Choosing to Intervene: US Domestic Politics and Moral Imperatives

Research output: Contribution to journalArticleAcademicpeer-review

Abstract

The end of the Cold War meant fewer constraints on humanitarian inter- vention, and the third pillar of the nascent R2P norm suggests at least a moral imperative to intervene when another country’s population is threatened. Yet US leaders continue to shy away from protecting innocents outside of the United States from harm — despite the fact that presidential candidates often campaign on restoring America’s moral lead in the world and, in particular, on US respon- sibilities to avert mass atrocities. This paper investigates the extent to which US military intervention abroad is driven by domestic considerations. Using logistic regression analysis, we aim to explain decisions by Presidents Bush Sr., Clinton and Bush Jr. to send troops into harms way.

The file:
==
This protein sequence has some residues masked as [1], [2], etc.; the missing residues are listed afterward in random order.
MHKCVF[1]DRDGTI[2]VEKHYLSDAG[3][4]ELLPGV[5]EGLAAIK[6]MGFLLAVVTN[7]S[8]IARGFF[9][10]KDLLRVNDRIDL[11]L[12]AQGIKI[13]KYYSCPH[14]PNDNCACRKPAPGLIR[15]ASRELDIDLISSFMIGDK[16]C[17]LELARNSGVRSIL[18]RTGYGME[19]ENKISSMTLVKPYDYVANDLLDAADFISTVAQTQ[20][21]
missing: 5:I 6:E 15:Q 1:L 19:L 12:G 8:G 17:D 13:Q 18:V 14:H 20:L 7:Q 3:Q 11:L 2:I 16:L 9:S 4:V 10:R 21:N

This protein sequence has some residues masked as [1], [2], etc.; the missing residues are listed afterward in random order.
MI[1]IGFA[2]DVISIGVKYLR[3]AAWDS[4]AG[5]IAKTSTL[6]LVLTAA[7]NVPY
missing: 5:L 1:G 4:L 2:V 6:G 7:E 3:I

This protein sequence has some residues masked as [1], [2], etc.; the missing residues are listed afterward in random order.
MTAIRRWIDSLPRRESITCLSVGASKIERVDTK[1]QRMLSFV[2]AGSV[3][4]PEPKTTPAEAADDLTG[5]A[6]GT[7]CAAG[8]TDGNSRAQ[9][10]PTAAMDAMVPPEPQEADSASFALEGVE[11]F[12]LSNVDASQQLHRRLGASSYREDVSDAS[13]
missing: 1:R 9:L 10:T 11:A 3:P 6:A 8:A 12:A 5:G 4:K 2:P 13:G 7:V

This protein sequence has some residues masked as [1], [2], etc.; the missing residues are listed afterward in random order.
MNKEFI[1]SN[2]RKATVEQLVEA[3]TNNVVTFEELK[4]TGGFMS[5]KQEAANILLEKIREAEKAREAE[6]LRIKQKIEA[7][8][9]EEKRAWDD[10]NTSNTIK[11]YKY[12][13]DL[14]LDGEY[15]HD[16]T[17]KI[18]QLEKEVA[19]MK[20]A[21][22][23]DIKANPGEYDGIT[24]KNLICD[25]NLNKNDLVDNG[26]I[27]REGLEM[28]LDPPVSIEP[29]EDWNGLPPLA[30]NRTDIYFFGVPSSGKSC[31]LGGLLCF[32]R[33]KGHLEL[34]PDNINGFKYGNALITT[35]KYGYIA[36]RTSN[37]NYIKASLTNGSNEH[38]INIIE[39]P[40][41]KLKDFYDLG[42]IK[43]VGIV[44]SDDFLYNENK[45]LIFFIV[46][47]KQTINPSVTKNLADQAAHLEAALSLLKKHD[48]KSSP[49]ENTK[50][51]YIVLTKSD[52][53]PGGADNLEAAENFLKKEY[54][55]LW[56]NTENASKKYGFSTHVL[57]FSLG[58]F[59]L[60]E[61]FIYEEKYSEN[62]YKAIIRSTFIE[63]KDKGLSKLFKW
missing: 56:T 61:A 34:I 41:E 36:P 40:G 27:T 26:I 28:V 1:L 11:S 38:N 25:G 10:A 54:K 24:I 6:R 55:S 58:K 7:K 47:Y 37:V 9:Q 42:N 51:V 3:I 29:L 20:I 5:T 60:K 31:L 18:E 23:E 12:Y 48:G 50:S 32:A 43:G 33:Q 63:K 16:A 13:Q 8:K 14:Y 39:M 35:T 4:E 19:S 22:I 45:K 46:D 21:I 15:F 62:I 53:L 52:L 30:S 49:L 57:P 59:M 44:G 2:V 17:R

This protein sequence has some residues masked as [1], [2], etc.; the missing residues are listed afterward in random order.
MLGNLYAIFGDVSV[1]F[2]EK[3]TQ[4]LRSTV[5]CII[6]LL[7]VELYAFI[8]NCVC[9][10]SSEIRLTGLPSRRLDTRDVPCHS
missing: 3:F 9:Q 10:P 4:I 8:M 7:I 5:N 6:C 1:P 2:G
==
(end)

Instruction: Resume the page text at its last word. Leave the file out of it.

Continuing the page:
Original languageEnglish
Pages (from-to)497–505
Number of pages9
JournalPeace Economics, Peace Science and Public Policy
Volume21
Issue number4
DOIs
Publication statusPublished - 2015

Keywords

  • foreign policy, military intervention, domestic political pressures, USA

Cite this

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Choosing to Intervene : US Domestic Politics and Moral Imperatives. / Haar, Roberta; Krebs, Lutz.

In: Peace Economics, Peace Science and Public Policy, Vol. 21, No. 4, 2015, p. 497–505.

Research output: Contribution to journalArticleAcademicpeer-review

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